Tag Archives: learn

Connecting with past lives

Many years back I had a bottle of LSD with only a few drops left. One evening I emptied the bottle in my mouth, filled it with a little water, shook it and took that too. The dose was way higher than I had anticipated and left me quite incapacitated. There was absolutely no risk to it, but I did spend a lot of time crawling on the floor as the universe opened up before my eyes and gave me lessons on perspectives.

At that time I was spiritually awakening but I hadn’t connected to my inner shaman, so I was quite surprised at the long sequence of automated behaviour that followed. I was fully aware of what my body was doing, but I was not doing it. There was no thought, only automated actions and it was obvious that my body knew how to do them.

In this mode of automated action I stood up on unsteady legs and I then smudged my entire home for the first time ever. There was chanting and speaking coming from my mouth, but I was not creating it. It was just there, flowing through me. When I came to the kitchen I got all the food out and I sorted it into food with good and food with bad energy. As before there was no thought behind it. There was no “oh, I should have a look at my food” and no “is this good or bad for me?”. I simply took something and the feeling in me quickly determined if it was good or bad. Unsurprisingly locally produced ecological wholesome foods were good and sugary snacks and foods grown with poison were bad. Half my food got sorted out that evening and was shipped off the next morning.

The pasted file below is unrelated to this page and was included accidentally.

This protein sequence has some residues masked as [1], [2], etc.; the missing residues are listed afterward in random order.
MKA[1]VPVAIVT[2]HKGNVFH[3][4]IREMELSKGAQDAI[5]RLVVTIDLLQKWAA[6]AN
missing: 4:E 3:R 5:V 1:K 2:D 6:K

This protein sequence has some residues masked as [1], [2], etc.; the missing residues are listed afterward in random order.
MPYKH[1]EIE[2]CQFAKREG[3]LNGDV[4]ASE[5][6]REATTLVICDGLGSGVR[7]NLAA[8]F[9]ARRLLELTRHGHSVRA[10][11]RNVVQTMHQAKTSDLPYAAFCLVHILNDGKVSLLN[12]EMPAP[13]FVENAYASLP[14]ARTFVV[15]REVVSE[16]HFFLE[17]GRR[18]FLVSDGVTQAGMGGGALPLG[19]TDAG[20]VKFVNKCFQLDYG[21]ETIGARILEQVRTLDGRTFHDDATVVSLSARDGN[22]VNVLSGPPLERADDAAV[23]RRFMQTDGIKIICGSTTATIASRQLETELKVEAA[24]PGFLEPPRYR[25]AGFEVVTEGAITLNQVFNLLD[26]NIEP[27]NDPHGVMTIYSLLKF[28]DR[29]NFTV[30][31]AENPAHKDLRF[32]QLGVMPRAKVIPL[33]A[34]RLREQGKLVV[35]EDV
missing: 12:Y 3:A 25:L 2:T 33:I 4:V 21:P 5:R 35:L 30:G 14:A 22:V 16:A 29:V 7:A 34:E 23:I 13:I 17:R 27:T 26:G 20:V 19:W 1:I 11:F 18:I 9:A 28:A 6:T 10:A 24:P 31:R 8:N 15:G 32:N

This automated action continued for what seemed to be several hours. It was my first glimpse into ancient knowledge that I have amassed during past lives as a shaman. I didn’t understand that back then, but it has become ever clearer to me over the years. We have all lived many lives and it is common that we tap into the knowledge we have from past lives. I have had many past lives as a shaman, so naturally that knowledge runs deep in me. It is the same with anything that takes up much of your time. I had a friend that was a natural when it came to music. Looking back into his past lives he had many lifetimes as a musician.

In this life I don’t have access to all my previous knowledge, but it quickly reveals itself to me when I am faced with a situation where it is needed. I also recognize techniques, tools and such when I see them and having used them before I quickly adapt them to work for me. The feeling it gives is that I am not actually learning things – I am simply remembering them. The difference is paramount.

Photo: The Burning Fields by Lies Thru a Lens on Flickr

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Walk your own path

Do not take what I say as the Truth. Do not believe it. Do not follow it.

Take what I say and ask yourself which of it is true and relevant to you. Take that which is true and relevant to you, and leave the rest. Then add whatever knowledge you have.

We can all learn from each other, but we all walk our own path.

Photo: we grow into the light by Rudolf Getel on Flickr